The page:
Transaction Identifier (Exchange In)
        Entity Identifier (New Entity)
        Amount Units (New Amount)
        +
      Payment Date Data consisting of
        Capital Adjustment - Ex-Date
        Capital Adjustment - Record Date
        Capital Adjustment - Payment Date
        +
      Audit Fields consisting of
        Add Date
        Add User Identifier
        Archive Status
        Archive Date
    (CP) Customer Performance Measurement
      Primary Data consisting of
        Licensee Identifier
        Account Identifier
        Fiscal Year - YYYY
        Fiscal Year - Period
        Performance Measurement - Type
        Performance Measurement - Group
        Performance Measurement - Class
        Beginning Value
        Beginning Units
        Contributions
        Distributions
        Income
        Expenses
        Management Fees
        Commissions
        Federal Taxes
        State Taxes
        Local Taxes
        Ending Value
        Ending Units
        Ending Net Asset Value
        +
      Capital Gain Control Fields consisting of
        Total Units
        Total Cost Basis
      System Control Fields consisting of
        Total Income
        Total Expense
        Total Receipts
        Total Disbursements
        +
      Pending Income consisting of
        Total Units
        Total Cost Basis
        Total Pending Income
        +
      Pending Cap Adj Out consisting of
        Cap Adj Out - Units
        Cap Adj Out - Cost Basis
        Cap Adj In - Units
        Cap Adj In - Cost Basis
        +
      Audit Fields consisting of
        Add Date
        Add User Identifier
        Archive Status
        Archive Date
  • SAMPLE DATA FOR LICENSE GENERAL LEDGER
    DEFINITION TABLE (LL)
    Licensee Asset Accounting Accounting
    Identifier or Liab Control Number Name
    LICN1 A A05 Municipal Bonds
    LICN1 A A07 Corporate Bonds
    LICN1 A A10 Common Stocks
    LICN1 A A12 Mutual Funds
    LICN1 A A13 International Currencies
    LICN1 A A15 Oil Partnerships
    LICN1 A A20 Real Estate Partnerships
    LICN1 A A30 Foreign Equities
    LICN1 A A35 Objects of Art
    LICN1 A A40 Jewelry
    LICN1 A A45 Homes
    LICN A A50 Automobiles
    LICN A A90 Derivatives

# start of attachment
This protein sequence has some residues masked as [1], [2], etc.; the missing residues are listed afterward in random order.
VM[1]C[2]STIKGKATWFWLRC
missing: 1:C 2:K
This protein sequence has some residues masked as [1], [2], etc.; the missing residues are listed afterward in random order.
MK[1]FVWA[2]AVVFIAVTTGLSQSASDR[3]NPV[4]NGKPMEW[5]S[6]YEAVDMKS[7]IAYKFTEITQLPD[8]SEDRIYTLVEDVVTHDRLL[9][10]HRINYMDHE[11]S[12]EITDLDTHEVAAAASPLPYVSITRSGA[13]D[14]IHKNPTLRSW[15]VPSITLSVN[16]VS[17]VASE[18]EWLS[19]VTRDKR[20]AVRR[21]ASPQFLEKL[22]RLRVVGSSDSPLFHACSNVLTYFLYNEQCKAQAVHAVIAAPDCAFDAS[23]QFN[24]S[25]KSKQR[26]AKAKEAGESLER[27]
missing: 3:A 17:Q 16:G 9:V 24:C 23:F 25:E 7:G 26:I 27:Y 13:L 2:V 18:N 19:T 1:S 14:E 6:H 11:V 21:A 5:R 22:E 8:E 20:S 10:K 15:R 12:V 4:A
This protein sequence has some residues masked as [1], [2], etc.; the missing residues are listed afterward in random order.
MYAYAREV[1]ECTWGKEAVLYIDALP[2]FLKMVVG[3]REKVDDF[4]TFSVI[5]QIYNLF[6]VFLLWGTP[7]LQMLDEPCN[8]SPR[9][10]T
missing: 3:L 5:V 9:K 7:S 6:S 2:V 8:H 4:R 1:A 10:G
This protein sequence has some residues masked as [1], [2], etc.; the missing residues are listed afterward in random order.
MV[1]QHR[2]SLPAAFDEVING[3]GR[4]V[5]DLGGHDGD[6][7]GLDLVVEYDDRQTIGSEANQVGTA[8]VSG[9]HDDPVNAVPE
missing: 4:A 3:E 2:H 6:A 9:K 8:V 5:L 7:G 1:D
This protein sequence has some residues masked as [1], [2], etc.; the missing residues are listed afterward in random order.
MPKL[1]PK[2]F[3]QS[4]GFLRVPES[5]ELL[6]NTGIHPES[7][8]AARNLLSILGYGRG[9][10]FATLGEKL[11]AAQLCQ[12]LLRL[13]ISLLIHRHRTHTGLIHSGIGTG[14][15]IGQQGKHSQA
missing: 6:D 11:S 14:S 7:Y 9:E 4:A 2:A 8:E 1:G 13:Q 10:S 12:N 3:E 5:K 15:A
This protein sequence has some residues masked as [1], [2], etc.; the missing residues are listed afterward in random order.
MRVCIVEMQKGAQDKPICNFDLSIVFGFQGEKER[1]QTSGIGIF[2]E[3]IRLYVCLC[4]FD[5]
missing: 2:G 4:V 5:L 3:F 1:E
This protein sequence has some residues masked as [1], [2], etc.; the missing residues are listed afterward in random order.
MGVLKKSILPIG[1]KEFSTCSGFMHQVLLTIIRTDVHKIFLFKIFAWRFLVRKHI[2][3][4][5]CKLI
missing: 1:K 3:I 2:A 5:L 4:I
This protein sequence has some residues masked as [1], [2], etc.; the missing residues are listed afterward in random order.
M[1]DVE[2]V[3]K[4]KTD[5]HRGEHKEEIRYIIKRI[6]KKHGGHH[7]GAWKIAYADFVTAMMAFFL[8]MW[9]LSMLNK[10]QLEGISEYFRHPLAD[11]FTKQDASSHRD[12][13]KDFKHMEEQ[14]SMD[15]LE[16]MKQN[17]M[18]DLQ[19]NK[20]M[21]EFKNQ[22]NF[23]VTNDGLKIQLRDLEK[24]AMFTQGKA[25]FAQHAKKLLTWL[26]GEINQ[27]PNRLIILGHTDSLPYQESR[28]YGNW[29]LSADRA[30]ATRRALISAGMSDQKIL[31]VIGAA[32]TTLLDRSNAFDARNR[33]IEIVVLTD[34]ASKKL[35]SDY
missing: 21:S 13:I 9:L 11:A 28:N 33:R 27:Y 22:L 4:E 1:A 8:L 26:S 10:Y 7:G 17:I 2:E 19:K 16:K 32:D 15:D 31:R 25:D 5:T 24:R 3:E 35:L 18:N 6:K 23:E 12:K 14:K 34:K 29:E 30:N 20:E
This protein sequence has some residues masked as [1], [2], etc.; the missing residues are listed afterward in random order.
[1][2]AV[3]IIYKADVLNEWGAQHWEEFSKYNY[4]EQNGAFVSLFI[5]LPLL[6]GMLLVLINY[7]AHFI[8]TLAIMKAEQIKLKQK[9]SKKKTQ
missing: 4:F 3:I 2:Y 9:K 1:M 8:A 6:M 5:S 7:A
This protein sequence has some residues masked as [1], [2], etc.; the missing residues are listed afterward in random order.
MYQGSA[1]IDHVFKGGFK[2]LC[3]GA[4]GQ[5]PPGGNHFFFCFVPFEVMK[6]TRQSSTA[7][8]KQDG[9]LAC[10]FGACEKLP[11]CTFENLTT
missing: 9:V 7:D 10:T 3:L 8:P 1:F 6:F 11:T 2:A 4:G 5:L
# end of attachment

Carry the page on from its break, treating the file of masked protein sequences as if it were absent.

LICN2 A W10 MSA/RSA - North
    LICN2 A W20 MSA/RSA - East
    LICN2 A W30 MSA/RSA - South
    LICN2 A W40 MSA/RSA - West
    LICN2 A L10 Alabama
    LICN2 A L20 Alaska
    . . .
    . . .
    . . .
    LICN2 A L500 Wyoming
    LICN2 A S10 Major Market 1
    LICN2 A S20 Major Market 2
    LICN2 A S30 Major Market 3
    . . .
    . . .
    . . .
    LICN2 A S1000 Major Market N
    LICN3 A C10 Cash
    LICN3 A C20 Other Current Assets
    LICN3 A C30 Fixed Assets
    LICN3 A C40 Depreciation
    LICN3 A C50 Intangible Assets
    LICN1 L L05 Uninvested Income
    LICN1 L L10 Invested Income
    LICN1 L L15 Uninvested Principal
    LICN1 L L20 Invested Principal
    LICN1 L L30 Personal Notes
    LICN1 L L40 Mortgages
    LICN1 L L90 Income
    LICN1 L L60 Short-Term Liabilities
    LICN1 L L65 Deferred Taxes
    LICN1 L L70 Long-Term Liabilities
    LICN1 L L75 Net Worth
  • SAMPLE DATA FOR SYSTEM GENERAL LEDGER TABLE
    Asset Accounting
    Licensee or Account Control Accounting
    Master Liab Type Number Name
    LICN1 A 000 000 Financial Services Assets
    LICN1 A 100 000 Pension Trust
    LICN1 A 100 A01 Income Cash Demand
    LICN1 A 100 A02 Income Cash Overdraft
    LICN1 A 100 A03 Principal Cash Demand
    LICN1 A 100 A04 Principal Cash Overdraft
    LICN1 A 100 A07 Corporate Bonds
    LICN1 A 100 A10 Common Stocks
    LICN1 A 100 A15 Oil Partnerships
    LICN1 A 100 A20 Real Estate Partnerships
    LICN1 A 100 A30 Foreign Equities
    LICN1 A 200 000 Investment Advisory
    LICN1 A 200 A01 Income Cash Demand
    LICN1 A 200 A02 Income Cash Overdraft
    LICN1 A 200 A03 Principal Cash Demand
    LICN1 A 200 A04 Principal Cash Overdraft
    LICN1 A 200 A05 Municipal Bonds
    LICN1 A 200 A07 Municipal Bonds
    LICN1 A 200 A10 Common Stocks
    LICN1 A 200 A12 Mutual Funds
    LICN1 A 200 A13 International Currencies
    LICN1 A 200 A15 Oil Partnerships
    LICN1 A 200 A20 Real Estate Partnerships
    LICN1 A 100 A30 Foreign Equities
    LICN1 A 100 A90 Financial Derivatives
    LICN1 A 300 000 Estates
    LICN1 A 300 A01 Income Cash Demand
    LICN1 A 300 A02 Income Cash Overdraft
    LICN1 A 300 A03 Principal Cash Demand
    LICN1 A 300 A04 Principal Cash Overdraft
    LICN1 A 300 A05 Municipal Bonds
    LICN1 A 300 A07 Corporate Bonds
    LICN1 A 300 A10 Common Stocks
    LICN1 A 300 A12 Mutual Funds
    LICN1 A 300 A15 Oil Partnerships
    LICN1 A 300 A20 Real Estate Partnerships